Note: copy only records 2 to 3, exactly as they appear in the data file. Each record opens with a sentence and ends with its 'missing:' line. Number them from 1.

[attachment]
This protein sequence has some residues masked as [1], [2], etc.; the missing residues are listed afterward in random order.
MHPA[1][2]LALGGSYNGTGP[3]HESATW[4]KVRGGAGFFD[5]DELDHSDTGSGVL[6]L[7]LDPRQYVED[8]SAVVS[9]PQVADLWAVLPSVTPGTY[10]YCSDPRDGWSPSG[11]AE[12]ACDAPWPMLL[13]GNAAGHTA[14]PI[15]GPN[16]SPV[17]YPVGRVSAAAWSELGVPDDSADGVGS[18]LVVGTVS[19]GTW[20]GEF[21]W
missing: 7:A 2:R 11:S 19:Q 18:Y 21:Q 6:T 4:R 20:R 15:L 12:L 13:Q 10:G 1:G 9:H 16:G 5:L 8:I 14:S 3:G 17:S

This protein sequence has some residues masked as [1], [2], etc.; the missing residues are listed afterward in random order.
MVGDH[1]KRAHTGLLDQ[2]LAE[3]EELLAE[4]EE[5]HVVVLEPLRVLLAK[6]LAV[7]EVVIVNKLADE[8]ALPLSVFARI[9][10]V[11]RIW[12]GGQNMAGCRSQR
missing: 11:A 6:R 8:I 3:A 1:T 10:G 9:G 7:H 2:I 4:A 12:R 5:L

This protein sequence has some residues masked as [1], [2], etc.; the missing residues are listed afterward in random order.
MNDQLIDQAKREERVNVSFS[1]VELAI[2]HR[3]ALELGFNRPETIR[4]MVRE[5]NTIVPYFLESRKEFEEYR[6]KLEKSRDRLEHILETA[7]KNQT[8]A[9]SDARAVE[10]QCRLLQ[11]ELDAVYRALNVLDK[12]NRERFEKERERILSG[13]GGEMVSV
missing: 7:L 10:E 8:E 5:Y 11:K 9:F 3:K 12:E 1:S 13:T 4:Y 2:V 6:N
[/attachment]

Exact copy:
This protein sequence has some residues masked as [1], [2], etc.; the missing residues are listed afterward in random order.
MVGDH[1]KRAHTGLLDQ[2]LAE[3]EELLAE[4]EE[5]HVVVLEPLRVLLAK[6]LAV[7]EVVIVNKLADE[8]ALPLSVFARI[9][10]V[11]RIW[12]GGQNMAGCRSQR
missing: 11:A 6:R 8:I 3:A 1:T 10:G 9:G 7:H 2:I 4:A 12:R 5:L

This protein sequence has some residues masked as [1], [2], etc.; the missing residues are listed afterward in random order.
MNDQLIDQAKREERVNVSFS[1]VELAI[2]HR[3]ALELGFNRPETIR[4]MVRE[5]NTIVPYFLESRKEFEEYR[6]KLEKSRDRLEHILETA[7]KNQT[8]A[9]SDARAVE[10]QCRLLQ[11]ELDAVYRALNVLDK[12]NRERFEKERERILSG[13]GGEMVSV
missing: 7:L 10:E 8:E 5:Y 11:K 9:F 3:K 12:E 1:S 13:T 4:Y 2:V 6:N